Eight Tips for Coping with Third-party Harassment
April 6, 2001
Here are some ways of dealing with this kind of harassment:
- Address third-party harassment in your sexual-harassment policy, making it clear that such harassment is prohibited. Emphasize that employees who experience it should submit harassment complaints, and that these complaints will be investigated like any others. The types of third parties with whom an employee would typically interact should be named, such as suppliers, vendors, customers, clients, independent contractors and the general public.
- Inform independent contractors and other outside parties (such as leased or temporary employees) that you prohibit sexual harassment at your workplace. Explain what the consequences of harassment are, and what they should do if they experience harassment from someone in your company.
- Explain to all employees what third-party harassment is in your sexual-harassment training.
- Investigate allegations of your employees harassing outsiders while performing their jobs.
- If a temporary or leased employee complains that one of your regular employees has harassed him or her, conduct your own investigation-as opposed to permitting the temporary help or leased employer to conduct the only investigation. This ensures that the investigation is conducted effectively.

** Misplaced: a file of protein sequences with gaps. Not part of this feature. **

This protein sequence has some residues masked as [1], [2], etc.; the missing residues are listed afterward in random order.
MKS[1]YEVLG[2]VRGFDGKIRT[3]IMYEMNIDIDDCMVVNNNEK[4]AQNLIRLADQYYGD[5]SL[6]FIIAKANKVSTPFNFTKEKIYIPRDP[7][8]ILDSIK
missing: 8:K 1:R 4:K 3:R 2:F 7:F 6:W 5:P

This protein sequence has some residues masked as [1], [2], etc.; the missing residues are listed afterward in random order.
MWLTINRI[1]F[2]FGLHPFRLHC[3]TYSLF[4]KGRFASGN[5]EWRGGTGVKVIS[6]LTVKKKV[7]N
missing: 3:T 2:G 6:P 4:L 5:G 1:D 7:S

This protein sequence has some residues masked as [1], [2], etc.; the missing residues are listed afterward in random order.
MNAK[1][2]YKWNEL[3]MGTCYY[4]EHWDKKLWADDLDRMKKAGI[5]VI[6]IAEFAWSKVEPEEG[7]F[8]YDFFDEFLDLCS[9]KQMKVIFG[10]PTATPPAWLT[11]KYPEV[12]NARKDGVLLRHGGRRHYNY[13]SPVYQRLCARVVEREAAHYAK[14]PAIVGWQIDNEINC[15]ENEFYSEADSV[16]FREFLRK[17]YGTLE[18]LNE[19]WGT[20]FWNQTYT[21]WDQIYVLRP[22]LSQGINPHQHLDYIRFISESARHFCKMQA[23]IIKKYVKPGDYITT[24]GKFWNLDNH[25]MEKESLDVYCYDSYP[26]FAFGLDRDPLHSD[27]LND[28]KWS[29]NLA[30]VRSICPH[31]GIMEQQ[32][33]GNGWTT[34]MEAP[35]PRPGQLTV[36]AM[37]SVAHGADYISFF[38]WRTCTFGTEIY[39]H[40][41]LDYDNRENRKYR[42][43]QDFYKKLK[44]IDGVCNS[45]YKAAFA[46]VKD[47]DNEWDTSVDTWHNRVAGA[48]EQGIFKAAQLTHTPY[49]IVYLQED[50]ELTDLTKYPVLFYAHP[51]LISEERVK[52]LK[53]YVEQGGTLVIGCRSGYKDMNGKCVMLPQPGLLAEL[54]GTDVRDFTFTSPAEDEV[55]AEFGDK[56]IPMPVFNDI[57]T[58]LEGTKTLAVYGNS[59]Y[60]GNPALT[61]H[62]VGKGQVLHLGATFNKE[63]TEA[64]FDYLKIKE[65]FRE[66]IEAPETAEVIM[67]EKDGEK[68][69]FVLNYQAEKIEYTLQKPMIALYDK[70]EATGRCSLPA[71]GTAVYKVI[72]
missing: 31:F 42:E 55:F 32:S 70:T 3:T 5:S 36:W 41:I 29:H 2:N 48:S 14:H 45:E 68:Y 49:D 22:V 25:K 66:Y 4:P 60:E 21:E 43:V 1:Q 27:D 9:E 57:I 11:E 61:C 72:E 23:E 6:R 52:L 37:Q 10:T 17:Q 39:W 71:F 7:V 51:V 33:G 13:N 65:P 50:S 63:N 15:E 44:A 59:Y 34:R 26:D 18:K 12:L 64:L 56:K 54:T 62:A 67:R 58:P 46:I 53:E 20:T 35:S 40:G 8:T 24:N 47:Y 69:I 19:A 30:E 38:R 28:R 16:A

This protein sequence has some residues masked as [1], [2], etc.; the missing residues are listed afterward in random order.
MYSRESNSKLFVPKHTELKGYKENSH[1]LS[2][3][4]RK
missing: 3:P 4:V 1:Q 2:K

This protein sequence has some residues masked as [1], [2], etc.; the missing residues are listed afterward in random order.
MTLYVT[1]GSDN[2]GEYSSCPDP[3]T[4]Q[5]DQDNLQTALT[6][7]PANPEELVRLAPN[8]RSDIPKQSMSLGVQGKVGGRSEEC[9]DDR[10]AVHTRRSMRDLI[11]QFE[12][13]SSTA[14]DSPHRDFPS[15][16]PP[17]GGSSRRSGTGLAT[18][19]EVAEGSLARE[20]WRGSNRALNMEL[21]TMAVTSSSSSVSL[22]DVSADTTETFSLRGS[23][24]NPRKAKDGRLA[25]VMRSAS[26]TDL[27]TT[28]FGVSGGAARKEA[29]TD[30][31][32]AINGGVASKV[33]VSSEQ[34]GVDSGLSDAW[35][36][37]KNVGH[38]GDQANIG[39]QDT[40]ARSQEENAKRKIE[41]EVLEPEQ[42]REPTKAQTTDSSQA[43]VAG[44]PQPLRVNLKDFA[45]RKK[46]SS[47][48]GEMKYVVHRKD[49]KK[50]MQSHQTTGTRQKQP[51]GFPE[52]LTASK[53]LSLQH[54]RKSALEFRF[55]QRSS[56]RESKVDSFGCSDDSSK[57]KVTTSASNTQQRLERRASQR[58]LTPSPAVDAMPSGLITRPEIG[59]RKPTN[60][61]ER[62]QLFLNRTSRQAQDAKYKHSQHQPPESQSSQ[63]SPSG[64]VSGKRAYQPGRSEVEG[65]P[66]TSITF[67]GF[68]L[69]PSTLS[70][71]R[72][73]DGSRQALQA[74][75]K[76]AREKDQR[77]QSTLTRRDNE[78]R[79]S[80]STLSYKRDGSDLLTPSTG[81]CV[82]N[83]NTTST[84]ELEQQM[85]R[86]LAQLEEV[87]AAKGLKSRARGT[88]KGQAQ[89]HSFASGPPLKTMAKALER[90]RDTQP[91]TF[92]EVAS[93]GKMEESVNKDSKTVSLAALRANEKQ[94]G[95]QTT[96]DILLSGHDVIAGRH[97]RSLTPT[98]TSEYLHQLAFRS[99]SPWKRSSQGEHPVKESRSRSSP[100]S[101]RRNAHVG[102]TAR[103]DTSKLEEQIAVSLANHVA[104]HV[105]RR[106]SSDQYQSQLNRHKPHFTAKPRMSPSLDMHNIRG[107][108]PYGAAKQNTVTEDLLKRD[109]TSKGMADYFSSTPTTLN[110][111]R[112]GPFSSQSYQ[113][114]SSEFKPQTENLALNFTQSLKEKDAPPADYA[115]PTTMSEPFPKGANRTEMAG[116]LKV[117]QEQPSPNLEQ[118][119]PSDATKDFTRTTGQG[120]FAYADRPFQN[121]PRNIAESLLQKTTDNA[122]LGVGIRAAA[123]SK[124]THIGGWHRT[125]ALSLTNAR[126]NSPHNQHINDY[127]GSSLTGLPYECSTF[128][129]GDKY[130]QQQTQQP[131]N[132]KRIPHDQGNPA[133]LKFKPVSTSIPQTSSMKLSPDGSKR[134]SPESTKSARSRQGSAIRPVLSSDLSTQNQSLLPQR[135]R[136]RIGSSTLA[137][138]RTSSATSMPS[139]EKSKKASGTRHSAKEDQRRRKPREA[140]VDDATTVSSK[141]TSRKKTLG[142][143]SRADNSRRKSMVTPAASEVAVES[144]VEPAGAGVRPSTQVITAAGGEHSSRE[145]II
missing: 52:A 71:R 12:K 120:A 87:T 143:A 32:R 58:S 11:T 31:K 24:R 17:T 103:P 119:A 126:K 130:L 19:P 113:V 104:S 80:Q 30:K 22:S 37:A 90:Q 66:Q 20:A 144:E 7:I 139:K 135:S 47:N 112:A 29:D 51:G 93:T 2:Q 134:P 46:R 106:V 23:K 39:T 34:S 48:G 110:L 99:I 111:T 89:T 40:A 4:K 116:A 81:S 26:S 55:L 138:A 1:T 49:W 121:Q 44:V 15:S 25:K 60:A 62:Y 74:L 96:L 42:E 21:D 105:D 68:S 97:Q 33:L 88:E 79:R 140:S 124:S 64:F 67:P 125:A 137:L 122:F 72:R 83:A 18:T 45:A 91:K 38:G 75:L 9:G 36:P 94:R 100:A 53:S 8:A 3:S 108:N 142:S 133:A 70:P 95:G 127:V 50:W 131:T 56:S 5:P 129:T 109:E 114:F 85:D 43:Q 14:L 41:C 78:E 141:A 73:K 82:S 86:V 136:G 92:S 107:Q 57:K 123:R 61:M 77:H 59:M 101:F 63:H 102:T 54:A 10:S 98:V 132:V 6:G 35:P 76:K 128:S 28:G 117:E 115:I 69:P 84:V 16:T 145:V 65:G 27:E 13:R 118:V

- Just as with disciplinary action against employees who have been found to be harassers of other employees, the corrective action you take with outside harassers should be appropriate for the offense and sufficient to immediately stop the harassment. It can range from an oral warning to severing a relationship.
- When a major customer or client is alleged to be the harasser, conduct an investigation and take corrective action in a way that is the least likely to undermine the business relationship while still being effective. This may require consultation with the employer representative who is the closest client contact.
- If your employees are repeatedly harassed by customers or the general public, develop and implement a proactive strategy that lets outsiders know you expect them to treat your employees with respect.
Personnel Journal, July 1995, Vol. 74, No. 7, p. 46.